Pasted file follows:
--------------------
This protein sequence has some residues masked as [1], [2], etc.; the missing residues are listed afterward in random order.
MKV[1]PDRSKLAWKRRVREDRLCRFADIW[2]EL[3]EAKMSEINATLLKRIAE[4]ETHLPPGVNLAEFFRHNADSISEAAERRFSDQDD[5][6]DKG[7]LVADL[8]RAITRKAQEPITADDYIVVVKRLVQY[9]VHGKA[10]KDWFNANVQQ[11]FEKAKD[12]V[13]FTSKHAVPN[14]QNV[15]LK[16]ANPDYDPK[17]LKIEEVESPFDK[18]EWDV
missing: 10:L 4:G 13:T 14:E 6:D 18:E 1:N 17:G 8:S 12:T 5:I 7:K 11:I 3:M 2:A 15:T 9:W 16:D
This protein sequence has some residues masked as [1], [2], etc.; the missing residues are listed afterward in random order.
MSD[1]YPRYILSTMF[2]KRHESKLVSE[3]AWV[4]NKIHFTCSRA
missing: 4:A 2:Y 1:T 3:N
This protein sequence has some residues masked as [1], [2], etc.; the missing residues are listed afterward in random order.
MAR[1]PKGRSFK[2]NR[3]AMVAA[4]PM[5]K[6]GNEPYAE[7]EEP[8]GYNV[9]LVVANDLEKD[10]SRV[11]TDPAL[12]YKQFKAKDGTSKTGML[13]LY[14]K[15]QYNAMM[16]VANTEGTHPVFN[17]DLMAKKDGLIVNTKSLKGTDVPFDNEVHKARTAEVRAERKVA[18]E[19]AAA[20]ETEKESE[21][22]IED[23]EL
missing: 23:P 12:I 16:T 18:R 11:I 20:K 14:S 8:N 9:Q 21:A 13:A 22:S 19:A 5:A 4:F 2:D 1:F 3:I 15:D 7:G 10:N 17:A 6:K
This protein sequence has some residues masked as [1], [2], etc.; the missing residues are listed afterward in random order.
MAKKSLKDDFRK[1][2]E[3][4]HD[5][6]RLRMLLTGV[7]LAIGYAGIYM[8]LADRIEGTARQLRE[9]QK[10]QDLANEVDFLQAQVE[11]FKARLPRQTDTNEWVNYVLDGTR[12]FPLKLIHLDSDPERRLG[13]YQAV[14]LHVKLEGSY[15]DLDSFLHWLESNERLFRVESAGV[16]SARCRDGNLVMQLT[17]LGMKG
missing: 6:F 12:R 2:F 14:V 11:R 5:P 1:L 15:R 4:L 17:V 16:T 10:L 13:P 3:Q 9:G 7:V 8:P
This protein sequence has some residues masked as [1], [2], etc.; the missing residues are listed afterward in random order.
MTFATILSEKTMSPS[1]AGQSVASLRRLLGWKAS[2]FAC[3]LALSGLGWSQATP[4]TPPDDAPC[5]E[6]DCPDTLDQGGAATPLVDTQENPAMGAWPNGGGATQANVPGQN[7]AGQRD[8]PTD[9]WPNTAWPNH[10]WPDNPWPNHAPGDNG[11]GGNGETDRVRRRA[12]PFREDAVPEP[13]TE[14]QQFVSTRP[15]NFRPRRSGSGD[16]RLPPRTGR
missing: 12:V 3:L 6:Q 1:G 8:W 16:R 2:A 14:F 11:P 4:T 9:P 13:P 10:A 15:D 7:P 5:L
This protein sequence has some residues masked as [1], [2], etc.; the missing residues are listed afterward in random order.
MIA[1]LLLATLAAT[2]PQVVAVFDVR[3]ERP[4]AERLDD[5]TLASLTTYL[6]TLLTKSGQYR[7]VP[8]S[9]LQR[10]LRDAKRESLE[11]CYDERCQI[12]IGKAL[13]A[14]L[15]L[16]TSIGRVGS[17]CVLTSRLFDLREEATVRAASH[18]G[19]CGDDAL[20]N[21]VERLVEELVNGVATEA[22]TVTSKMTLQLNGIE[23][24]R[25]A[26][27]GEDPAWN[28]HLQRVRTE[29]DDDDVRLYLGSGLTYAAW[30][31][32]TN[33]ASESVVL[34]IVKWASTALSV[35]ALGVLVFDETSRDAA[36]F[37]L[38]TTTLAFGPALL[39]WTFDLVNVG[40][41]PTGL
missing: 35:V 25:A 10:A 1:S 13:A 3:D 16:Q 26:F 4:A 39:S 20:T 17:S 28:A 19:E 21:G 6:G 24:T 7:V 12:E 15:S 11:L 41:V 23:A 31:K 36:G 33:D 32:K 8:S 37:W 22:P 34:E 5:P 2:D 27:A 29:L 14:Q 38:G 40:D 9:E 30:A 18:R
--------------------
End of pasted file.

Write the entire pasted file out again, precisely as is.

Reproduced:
This protein sequence has some residues masked as [1], [2], etc.; the missing residues are listed afterward in random order.
MKV[1]PDRSKLAWKRRVREDRLCRFADIW[2]EL[3]EAKMSEINATLLKRIAE[4]ETHLPPGVNLAEFFRHNADSISEAAERRFSDQDD[5][6]DKG[7]LVADL[8]RAITRKAQEPITADDYIVVVKRLVQY[9]VHGKA[10]KDWFNANVQQ[11]FEKAKD[12]V[13]FTSKHAVPN[14]QNV[15]LK[16]ANPDYDPK[17]LKIEEVESPFDK[18]EWDV
missing: 10:L 4:G 13:T 14:E 6:D 18:E 1:N 17:G 8:S 12:T 5:I 7:K 11:I 3:M 2:A 15:T 9:W 16:D
This protein sequence has some residues masked as [1], [2], etc.; the missing residues are listed afterward in random order.
MSD[1]YPRYILSTMF[2]KRHESKLVSE[3]AWV[4]NKIHFTCSRA
missing: 4:A 2:Y 1:T 3:N
This protein sequence has some residues masked as [1], [2], etc.; the missing residues are listed afterward in random order.
MAR[1]PKGRSFK[2]NR[3]AMVAA[4]PM[5]K[6]GNEPYAE[7]EEP[8]GYNV[9]LVVANDLEKD[10]SRV[11]TDPAL[12]YKQFKAKDGTSKTGML[13]LY[14]K[15]QYNAMM[16]VANTEGTHPVFN[17]DLMAKKDGLIVNTKSLKGTDVPFDNEVHKARTAEVRAERKVA[18]E[19]AAA[20]ETEKESE[21][22]IED[23]EL
missing: 23:P 12:I 16:T 18:R 11:I 20:K 14:S 8:N 9:Q 21:A 13:A 22:S 19:A 5:A 4:F 2:D 1:F 3:I 15:D 7:G 10:N 17:A 6:K
This protein sequence has some residues masked as [1], [2], etc.; the missing residues are listed afterward in random order.
MAKKSLKDDFRK[1][2]E[3][4]HD[5][6]RLRMLLTGV[7]LAIGYAGIYM[8]LADRIEGTARQLRE[9]QK[10]QDLANEVDFLQAQVE[11]FKARLPRQTDTNEWVNYVLDGTR[12]FPLKLIHLDSDPERRLG[13]YQAV[14]LHVKLEGSY[15]DLDSFLHWLESNERLFRVESAGV[16]SARCRDGNLVMQLT[17]LGMKG
missing: 6:F 12:R 2:F 14:V 11:R 5:P 1:L 15:R 4:L 17:V 16:T 10:L 13:P 3:Q 9:G 7:V 8:P
This protein sequence has some residues masked as [1], [2], etc.; the missing residues are listed afterward in random order.
MTFATILSEKTMSPS[1]AGQSVASLRRLLGWKAS[2]FAC[3]LALSGLGWSQATP[4]TPPDDAPC[5]E[6]DCPDTLDQGGAATPLVDTQENPAMGAWPNGGGATQANVPGQN[7]AGQRD[8]PTD[9]WPNTAWPNH[10]WPDNPWPNHAPGDNG[11]GGNGETDRVRRRA[12]PFREDAVPEP[13]TE[14]QQFVSTRP[15]NFRPRRSGSGD[16]RLPPRTGR
missing: 12:V 3:L 6:Q 1:G 8:W 16:R 2:A 14:F 11:P 4:T 9:P 13:P 10:A 15:D 7:P 5:L
This protein sequence has some residues masked as [1], [2], etc.; the missing residues are listed afterward in random order.
MIA[1]LLLATLAAT[2]PQVVAVFDVR[3]ERP[4]AERLDD[5]TLASLTTYL[6]TLLTKSGQYR[7]VP[8]S[9]LQR[10]LRDAKRESLE[11]CYDERCQI[12]IGKAL[13]A[14]L[15]L[16]TSIGRVGS[17]CVLTSRLFDLREEATVRAASH[18]G[19]CGDDAL[20]N[21]VERLVEELVNGVATEA[22]TVTSKMTLQLNGIE[23][24]R[25]A[26][27]GEDPAWN[28]HLQRVRTE[29]DDDDVRLYLGSGLTYAAW[30][31][32]TN[33]ASESVVL[34]IVKWASTALSV[35]ALGVLVFDETSRDAA[36]F[37]L[38]TTTLAFGPALL[39]WTFDLVNVG[40][41]PTGL
missing: 35:V 25:A 10:A 1:S 13:A 3:D 16:Q 26:F 4:A 39:S 20:T 17:S 28:A 19:E 21:G 6:G 24:T 7:V 12:E 15:S 11:L 41:V 23:A 31:K 36:G 33:D 32:K 8:S 37:W 22:P 34:E 5:P 2:D 27:A 29:L 14:Q 38:G 40:D 9:E 30:A 18:R